On this week’s 51%, we’ll speak with a political scientist who works to give more women in the field a voice. And we hear about support and advocacy for domestic workers in Texas. I’m Allison Dunne and this is 51%.
Often when we’re talking about women and science, we’re talking about physics, molecular biology or chemistry, those kinds of sciences. But what about political science? Where are the female political scientists when it comes to media or academia? Kathleen Searles and fellow female political scientists got tired of wondering and took action. Searles sits on the editorial board of #WomenAlsoKnowStuff, an initiative to promote and publicize the work and expertise of scholars in political science who identify as women. There’s a searchable database to help academics and journalists identify and connect with women academics conducting research on a multitude of issues related to the study of politics.
Searles is an assistant professor of political communication with a joint appointment in the Political Science department and Manship School of Mass Communication at Louisiana State University. Her research examines the content of partisan news, poll coverage, and the influence of emotional appeals in campaign ads.
That was Kathleen Searles, assistant professor of political communication with a joint appointment in the Political Science department and Manship School of Mass Communication at Louisiana State University. She is on the editorial board of #WomenAlsoKnowStuff, an initiative to promote and publicize the work and expertise of scholars in political science who identify as women. The site also provides a list of websites representing women in other fields and professions.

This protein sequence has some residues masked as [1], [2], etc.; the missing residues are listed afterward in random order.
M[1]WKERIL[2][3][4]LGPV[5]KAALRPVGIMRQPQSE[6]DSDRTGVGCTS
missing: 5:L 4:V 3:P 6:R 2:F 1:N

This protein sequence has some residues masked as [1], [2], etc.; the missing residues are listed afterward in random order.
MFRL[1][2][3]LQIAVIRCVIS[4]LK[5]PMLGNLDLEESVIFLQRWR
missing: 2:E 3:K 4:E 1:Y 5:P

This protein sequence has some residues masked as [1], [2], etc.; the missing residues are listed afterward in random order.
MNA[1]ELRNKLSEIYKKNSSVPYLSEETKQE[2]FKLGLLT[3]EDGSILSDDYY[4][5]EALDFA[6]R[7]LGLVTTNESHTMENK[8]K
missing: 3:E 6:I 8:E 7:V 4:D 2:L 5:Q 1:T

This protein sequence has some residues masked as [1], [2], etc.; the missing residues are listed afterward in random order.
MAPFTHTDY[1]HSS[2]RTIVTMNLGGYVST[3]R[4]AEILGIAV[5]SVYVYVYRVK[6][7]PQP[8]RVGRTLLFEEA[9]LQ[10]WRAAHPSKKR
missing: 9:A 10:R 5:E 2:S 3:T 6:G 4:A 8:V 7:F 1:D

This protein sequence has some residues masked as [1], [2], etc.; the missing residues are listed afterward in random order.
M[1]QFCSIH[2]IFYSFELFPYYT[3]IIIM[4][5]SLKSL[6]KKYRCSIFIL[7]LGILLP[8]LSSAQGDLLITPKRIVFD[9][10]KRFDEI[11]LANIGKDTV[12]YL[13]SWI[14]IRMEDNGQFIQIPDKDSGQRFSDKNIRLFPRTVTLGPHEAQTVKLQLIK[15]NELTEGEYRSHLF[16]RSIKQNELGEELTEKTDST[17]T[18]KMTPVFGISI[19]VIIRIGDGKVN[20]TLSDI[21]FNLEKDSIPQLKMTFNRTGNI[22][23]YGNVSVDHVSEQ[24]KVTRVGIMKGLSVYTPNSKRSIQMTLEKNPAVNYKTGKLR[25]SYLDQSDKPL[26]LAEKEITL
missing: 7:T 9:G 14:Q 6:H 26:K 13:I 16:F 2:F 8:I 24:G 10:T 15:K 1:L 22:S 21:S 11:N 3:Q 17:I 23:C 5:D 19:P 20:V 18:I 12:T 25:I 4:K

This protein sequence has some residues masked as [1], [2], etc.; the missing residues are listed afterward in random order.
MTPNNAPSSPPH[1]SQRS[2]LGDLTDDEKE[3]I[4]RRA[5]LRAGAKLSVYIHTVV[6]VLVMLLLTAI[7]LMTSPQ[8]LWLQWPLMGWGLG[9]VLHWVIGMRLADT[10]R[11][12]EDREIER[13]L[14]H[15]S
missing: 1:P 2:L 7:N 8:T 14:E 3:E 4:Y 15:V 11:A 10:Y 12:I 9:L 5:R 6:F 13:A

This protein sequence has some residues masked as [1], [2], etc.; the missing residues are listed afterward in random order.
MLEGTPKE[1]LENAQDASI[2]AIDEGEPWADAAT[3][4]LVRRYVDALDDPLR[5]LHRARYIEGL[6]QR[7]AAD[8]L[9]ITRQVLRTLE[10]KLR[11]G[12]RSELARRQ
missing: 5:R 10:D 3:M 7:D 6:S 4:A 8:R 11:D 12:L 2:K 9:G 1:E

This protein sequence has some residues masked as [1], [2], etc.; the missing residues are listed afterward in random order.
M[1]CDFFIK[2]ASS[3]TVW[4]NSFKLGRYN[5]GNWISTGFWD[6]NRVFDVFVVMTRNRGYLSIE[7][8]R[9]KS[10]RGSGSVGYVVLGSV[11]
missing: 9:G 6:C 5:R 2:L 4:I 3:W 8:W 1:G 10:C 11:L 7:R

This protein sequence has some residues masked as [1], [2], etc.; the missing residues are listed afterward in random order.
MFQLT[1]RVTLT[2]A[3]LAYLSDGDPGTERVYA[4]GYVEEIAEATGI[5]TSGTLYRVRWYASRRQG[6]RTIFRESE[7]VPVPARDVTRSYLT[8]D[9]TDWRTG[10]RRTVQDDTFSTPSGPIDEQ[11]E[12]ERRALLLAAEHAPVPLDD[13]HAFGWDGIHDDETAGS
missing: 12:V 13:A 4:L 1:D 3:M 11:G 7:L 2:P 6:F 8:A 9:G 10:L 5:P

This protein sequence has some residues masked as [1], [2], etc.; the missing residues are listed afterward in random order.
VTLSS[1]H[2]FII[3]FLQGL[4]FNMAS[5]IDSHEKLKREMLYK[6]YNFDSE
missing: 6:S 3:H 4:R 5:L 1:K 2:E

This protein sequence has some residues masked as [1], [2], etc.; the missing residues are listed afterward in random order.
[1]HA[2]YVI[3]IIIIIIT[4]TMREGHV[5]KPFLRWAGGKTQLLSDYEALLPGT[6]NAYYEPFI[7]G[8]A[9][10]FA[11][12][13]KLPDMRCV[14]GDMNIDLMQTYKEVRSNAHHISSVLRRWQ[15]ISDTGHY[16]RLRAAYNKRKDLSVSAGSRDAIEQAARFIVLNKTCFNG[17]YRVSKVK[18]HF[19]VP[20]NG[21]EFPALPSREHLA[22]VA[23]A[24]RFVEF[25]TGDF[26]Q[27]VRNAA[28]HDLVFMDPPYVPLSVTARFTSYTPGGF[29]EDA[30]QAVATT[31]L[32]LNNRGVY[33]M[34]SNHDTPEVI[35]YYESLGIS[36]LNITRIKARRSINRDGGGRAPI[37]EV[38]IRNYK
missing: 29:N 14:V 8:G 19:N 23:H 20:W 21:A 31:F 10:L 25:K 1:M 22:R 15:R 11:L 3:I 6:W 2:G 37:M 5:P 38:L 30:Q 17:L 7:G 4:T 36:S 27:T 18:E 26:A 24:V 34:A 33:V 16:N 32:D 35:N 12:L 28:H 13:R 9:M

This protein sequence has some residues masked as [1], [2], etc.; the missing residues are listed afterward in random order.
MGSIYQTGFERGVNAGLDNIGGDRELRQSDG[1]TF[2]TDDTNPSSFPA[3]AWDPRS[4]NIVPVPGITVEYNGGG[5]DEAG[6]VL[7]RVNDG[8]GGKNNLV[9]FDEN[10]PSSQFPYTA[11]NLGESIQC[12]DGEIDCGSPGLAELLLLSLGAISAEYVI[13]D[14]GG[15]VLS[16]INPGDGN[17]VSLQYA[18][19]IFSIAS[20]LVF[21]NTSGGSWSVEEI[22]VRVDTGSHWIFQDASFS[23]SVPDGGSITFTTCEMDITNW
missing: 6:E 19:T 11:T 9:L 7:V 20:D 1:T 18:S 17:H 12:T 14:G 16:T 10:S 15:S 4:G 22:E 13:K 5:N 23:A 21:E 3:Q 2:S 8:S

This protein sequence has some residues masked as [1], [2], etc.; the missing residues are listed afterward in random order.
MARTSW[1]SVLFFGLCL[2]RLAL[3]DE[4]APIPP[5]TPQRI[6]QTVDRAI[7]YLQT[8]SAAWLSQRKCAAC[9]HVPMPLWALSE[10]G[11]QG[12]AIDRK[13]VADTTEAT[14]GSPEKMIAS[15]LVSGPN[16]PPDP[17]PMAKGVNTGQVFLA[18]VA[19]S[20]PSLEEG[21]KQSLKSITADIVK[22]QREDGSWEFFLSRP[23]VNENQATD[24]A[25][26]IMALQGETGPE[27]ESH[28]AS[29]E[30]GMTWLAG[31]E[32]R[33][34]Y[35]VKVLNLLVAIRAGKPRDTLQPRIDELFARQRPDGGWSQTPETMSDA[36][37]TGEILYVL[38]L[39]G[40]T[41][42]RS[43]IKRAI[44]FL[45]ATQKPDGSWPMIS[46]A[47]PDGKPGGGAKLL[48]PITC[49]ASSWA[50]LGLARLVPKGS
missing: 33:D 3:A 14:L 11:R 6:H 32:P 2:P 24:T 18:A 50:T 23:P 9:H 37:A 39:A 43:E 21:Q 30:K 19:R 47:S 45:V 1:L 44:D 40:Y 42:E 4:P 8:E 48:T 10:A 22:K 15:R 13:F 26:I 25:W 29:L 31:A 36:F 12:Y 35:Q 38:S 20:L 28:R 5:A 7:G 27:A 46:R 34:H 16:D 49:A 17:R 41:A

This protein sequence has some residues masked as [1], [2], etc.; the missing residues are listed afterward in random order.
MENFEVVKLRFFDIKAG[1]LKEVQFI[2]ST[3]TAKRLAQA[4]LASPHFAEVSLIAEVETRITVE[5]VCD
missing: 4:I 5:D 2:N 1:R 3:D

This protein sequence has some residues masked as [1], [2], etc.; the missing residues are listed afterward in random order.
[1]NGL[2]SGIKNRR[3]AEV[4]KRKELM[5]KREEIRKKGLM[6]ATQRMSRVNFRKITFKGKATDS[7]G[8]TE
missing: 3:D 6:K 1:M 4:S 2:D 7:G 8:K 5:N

ATLANTA (AP) — An analysis by The Associated Press finds that many state lawmakers accused of sexual misconduct in the #MeToo era are having success running for re-election or new legislative seats. Roughly two dozen of the 70 state lawmakers who have been publicly accused of sexual misconduct are running for re-election or another office this year. Of those, 15 have already advanced to the November 6 general election. Kelly Dittmar, an assistant professor of political science at Rutgers University, said the relative political success of accused state lawmakers suggests that voters are unsure how to respond. That is true even in states where voters have a history of supporting female politicians and traditionally liberal issues.
Next, we’ll hear a piece from: Stories from Deep in the Heart, a project of Texas Folklife. It’s about immigration and labor, domestic labor, and a group in San Antonio that supports and advocates for women in this work.
That’s our show for this week. Thanks to Patrick Garrett for production assistance. Our executive producer is Dr. Alan Chartock. Our theme music is Glow in the Dark by Kevin Bartlett. This show is a national production of Northeast Public Radio. If you’d like to hear this show again, sign up for our podcast, or visit the 51% archives on our web site at wamc.org. And follow us on Twitter @51PercentRadio
“Contributions to 51% #1514 come from the Associated Press. All Rights Reserved.”